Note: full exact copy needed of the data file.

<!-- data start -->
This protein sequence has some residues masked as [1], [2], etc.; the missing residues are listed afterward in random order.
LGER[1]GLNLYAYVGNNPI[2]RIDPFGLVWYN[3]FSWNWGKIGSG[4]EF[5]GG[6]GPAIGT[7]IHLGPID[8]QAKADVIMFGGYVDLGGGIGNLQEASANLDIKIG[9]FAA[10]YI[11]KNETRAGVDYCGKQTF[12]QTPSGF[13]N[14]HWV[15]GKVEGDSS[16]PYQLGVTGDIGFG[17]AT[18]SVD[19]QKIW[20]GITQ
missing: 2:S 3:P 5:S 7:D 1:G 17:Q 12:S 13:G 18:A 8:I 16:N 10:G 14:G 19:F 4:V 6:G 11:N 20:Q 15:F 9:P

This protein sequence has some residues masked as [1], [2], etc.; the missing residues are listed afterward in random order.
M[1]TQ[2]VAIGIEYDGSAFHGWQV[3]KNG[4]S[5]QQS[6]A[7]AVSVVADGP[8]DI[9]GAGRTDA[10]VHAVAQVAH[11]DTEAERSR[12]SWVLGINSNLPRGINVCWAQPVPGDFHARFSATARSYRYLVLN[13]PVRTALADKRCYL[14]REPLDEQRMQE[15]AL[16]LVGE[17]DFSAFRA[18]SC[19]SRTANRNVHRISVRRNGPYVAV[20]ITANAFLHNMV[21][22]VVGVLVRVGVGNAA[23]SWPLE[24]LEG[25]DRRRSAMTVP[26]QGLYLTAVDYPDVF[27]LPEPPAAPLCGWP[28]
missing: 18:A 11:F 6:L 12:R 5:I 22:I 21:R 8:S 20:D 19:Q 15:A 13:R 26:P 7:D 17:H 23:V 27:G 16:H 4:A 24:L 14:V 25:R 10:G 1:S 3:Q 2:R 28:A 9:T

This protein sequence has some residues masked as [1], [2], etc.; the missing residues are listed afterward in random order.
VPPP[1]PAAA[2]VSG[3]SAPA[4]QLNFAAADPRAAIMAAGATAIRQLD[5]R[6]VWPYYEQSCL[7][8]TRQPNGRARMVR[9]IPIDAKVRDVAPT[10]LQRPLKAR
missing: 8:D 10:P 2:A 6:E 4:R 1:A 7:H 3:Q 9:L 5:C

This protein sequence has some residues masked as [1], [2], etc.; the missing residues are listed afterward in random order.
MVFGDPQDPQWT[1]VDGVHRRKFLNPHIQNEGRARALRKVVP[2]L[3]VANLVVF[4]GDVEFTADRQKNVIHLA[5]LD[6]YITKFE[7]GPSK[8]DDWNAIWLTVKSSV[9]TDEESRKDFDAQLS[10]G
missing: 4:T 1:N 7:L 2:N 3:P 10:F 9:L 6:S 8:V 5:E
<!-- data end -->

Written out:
This protein sequence has some residues masked as [1], [2], etc.; the missing residues are listed afterward in random order.
LGER[1]GLNLYAYVGNNPI[2]RIDPFGLVWYN[3]FSWNWGKIGSG[4]EF[5]GG[6]GPAIGT[7]IHLGPID[8]QAKADVIMFGGYVDLGGGIGNLQEASANLDIKIG[9]FAA[10]YI[11]KNETRAGVDYCGKQTF[12]QTPSGF[13]N[14]HWV[15]GKVEGDSS[16]PYQLGVTGDIGFG[17]AT[18]SVD[19]QKIW[20]GITQ
missing: 2:S 3:P 5:S 7:D 1:G 17:Q 12:S 13:G 18:A 8:I 16:N 10:G 14:G 19:F 4:V 6:G 11:N 20:Q 15:F 9:P

This protein sequence has some residues masked as [1], [2], etc.; the missing residues are listed afterward in random order.
M[1]TQ[2]VAIGIEYDGSAFHGWQV[3]KNG[4]S[5]QQS[6]A[7]AVSVVADGP[8]DI[9]GAGRTDA[10]VHAVAQVAH[11]DTEAERSR[12]SWVLGINSNLPRGINVCWAQPVPGDFHARFSATARSYRYLVLN[13]PVRTALADKRCYL[14]REPLDEQRMQE[15]AL[16]LVGE[17]DFSAFRA[18]SC[19]SRTANRNVHRISVRRNGPYVAV[20]ITANAFLHNMV[21][22]VVGVLVRVGVGNAA[23]SWPLE[24]LEG[25]DRRRSAMTVP[26]QGLYLTAVDYPDVF[27]LPEPPAAPLCGWP[28]
missing: 18:A 11:F 6:L 12:R 5:I 22:I 21:R 8:S 20:D 19:Q 15:A 13:R 26:P 7:D 17:H 23:V 27:G 16:H 4:A 24:L 14:V 25:R 10:G 1:S 3:Q 2:R 28:A 9:T

This protein sequence has some residues masked as [1], [2], etc.; the missing residues are listed afterward in random order.
VPPP[1]PAAA[2]VSG[3]SAPA[4]QLNFAAADPRAAIMAAGATAIRQLD[5]R[6]VWPYYEQSCL[7][8]TRQPNGRARMVR[9]IPIDAKVRDVAPT[10]LQRPLKAR
missing: 8:D 10:P 2:A 6:E 4:R 1:A 7:H 3:Q 9:L 5:C

This protein sequence has some residues masked as [1], [2], etc.; the missing residues are listed afterward in random order.
MVFGDPQDPQWT[1]VDGVHRRKFLNPHIQNEGRARALRKVVP[2]L[3]VANLVVF[4]GDVEFTADRQKNVIHLA[5]LD[6]YITKFE[7]GPSK[8]DDWNAIWLTVKSSV[9]TDEESRKDFDAQLS[10]G
missing: 4:T 1:N 7:L 2:N 3:P 10:F 9:L 6:S 8:V 5:E